(11) |

This new prior distribution is strictly concave and exhibits the same quadratic behavior around the minimum as the Shanon-Jaynes entropy . Hence the uniqueness of its maximum can be established analogously to the MEM Asakawa:2000tr . In the case where or , their contribution to and to the variation is not suppressed, thus we avoid the asymptotic flatness inherent in . Note also that a closed expression for the normalization of is available .

By construction, our prior distribution contains the positive hyperparameter , which we need to treat in a Bayesian fashion. In the MEM, several spectra for different values of , are reconstructed and ultimately averaged over Jarrell:1996 , weighted by the values of the evidence . The calculation of the evidence relies however on a Gaussian approximation, whose validity is not guaranteed.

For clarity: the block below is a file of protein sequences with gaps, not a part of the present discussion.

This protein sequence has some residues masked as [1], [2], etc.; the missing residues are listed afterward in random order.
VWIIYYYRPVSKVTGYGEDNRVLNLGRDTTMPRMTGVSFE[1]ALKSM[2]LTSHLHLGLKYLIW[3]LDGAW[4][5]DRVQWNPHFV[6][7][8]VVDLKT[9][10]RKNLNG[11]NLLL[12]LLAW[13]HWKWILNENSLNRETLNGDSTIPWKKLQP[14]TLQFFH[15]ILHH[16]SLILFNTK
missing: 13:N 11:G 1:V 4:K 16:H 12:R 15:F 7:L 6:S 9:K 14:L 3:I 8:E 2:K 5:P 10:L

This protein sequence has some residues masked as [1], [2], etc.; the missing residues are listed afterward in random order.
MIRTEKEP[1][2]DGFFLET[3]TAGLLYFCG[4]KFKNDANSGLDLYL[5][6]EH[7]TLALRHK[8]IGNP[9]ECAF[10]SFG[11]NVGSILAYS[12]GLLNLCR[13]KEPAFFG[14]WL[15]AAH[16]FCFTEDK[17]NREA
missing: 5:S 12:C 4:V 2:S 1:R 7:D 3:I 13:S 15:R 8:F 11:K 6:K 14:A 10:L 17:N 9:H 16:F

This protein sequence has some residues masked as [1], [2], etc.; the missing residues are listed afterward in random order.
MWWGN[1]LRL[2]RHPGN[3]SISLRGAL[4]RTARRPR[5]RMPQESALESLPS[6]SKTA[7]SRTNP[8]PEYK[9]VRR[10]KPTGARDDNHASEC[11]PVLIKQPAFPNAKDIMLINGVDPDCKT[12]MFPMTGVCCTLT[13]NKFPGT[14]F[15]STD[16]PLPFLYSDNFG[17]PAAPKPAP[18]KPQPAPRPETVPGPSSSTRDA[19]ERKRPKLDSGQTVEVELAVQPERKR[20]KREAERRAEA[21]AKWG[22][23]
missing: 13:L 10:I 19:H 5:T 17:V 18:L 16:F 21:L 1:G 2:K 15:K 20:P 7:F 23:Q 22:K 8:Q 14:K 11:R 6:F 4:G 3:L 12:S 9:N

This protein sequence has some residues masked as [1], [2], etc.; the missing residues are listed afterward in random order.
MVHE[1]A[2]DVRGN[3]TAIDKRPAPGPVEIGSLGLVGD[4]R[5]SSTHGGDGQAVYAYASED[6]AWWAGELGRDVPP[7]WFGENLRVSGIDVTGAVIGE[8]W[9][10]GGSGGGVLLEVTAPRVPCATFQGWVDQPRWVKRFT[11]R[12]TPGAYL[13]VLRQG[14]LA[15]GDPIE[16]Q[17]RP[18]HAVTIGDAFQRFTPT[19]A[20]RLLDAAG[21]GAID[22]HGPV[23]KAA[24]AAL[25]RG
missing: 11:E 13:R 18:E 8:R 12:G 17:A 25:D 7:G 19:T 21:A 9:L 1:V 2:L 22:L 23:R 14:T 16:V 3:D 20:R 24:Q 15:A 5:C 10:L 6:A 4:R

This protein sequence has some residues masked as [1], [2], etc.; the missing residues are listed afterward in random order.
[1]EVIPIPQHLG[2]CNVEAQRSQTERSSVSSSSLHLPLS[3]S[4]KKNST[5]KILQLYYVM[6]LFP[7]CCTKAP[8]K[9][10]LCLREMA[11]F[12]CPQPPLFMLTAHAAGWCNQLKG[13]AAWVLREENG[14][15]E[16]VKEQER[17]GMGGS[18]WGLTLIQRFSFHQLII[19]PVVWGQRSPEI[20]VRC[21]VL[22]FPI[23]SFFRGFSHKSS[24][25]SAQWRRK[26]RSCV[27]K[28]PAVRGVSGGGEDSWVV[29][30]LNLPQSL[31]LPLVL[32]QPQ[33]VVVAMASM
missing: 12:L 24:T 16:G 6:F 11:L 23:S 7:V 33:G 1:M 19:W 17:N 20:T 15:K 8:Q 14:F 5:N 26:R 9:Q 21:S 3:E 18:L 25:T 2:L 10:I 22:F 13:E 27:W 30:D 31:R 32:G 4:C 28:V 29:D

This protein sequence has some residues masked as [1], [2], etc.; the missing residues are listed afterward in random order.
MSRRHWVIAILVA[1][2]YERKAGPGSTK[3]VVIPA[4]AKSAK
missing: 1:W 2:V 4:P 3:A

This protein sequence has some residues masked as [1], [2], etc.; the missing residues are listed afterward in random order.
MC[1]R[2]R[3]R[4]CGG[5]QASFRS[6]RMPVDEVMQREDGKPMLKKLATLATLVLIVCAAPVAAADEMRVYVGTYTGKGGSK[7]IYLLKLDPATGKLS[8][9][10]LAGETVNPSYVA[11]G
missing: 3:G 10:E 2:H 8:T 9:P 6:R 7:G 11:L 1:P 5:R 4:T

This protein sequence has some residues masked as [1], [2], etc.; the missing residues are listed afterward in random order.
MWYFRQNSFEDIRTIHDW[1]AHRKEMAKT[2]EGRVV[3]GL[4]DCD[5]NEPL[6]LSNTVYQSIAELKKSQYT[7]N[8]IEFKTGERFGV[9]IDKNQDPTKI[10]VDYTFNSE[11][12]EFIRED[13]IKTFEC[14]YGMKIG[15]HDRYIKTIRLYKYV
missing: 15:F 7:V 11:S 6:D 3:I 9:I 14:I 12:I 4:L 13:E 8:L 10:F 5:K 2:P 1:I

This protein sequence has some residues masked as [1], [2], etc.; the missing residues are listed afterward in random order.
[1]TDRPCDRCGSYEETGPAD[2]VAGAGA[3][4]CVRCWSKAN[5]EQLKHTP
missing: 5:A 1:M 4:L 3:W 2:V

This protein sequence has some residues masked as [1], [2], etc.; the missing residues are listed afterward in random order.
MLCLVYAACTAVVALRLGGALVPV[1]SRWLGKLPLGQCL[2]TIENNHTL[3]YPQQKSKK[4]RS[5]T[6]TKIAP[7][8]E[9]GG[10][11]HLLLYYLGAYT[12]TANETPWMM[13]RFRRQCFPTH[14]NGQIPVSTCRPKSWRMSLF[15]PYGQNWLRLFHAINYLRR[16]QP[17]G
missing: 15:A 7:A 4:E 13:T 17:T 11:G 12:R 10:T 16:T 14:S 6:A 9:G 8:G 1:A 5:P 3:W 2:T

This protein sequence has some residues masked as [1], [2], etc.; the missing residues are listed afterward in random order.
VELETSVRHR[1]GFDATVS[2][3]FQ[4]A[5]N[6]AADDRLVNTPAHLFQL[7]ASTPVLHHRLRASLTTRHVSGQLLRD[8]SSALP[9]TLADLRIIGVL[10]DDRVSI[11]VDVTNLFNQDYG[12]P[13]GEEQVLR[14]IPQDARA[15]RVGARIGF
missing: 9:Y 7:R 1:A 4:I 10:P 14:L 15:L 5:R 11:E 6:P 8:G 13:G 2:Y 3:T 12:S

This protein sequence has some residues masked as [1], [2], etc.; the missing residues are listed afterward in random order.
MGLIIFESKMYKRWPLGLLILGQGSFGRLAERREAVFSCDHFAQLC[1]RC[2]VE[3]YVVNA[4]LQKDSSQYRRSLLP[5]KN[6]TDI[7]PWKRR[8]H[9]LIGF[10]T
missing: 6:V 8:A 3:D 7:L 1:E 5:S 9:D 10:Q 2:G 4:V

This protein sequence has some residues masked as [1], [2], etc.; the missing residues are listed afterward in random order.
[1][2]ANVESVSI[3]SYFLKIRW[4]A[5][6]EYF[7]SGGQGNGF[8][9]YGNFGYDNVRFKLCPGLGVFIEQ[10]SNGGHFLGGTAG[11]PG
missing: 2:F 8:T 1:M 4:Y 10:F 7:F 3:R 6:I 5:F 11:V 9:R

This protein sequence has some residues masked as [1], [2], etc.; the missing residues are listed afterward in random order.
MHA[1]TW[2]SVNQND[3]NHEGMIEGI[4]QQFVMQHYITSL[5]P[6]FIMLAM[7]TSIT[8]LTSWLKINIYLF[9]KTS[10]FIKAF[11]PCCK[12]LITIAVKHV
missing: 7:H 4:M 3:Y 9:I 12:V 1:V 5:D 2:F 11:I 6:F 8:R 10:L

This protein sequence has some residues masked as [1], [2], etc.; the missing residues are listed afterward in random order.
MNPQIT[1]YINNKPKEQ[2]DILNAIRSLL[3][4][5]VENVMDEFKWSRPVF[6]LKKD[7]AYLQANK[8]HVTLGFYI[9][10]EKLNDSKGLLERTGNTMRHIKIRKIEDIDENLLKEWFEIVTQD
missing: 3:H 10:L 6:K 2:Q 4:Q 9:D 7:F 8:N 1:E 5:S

Here we take a different route MacKay:1999 , and integrate out from the joint probability distribution . I.e. we take into account the influence of all possible prior distributions in the resulting posterior probability , on which we base the reconstruction. Starting from the multiplication law for

we integrate both r.h.s with respect to . Assuming no knowledge on the hyperparameter we set out to find an expression for the independent

(13) |

In the above expression is given by Eq.(5) and is an irrelevant constant. For large values of S, we approximate the integral over through a next-to-leading order resummation of logarithms, while for small S a numerical evaluation is possible.

After integration, no dependence on remains. The presence of is not problematic, for its constant values do not influence the reconstruction result if is properly normalized. Hence does not contain any meaningful external parameters and we can proceed to find its maximum numerically. To this end we deploy the quasi-newton LBFGS algorithm, which allows us to approach by varying each of the parameters individually. An inversion of the Hessian matrix at intermediate steps is not required, which leads to a significant reduction in computational cost compared to the usual Levenberg-Marquardt approach. Note that in contrast to the MEM with , now without asymptotically flat directions, we successfully locate the global extremum of and do not need to stop the algorithm at an artificial cutoff in step size.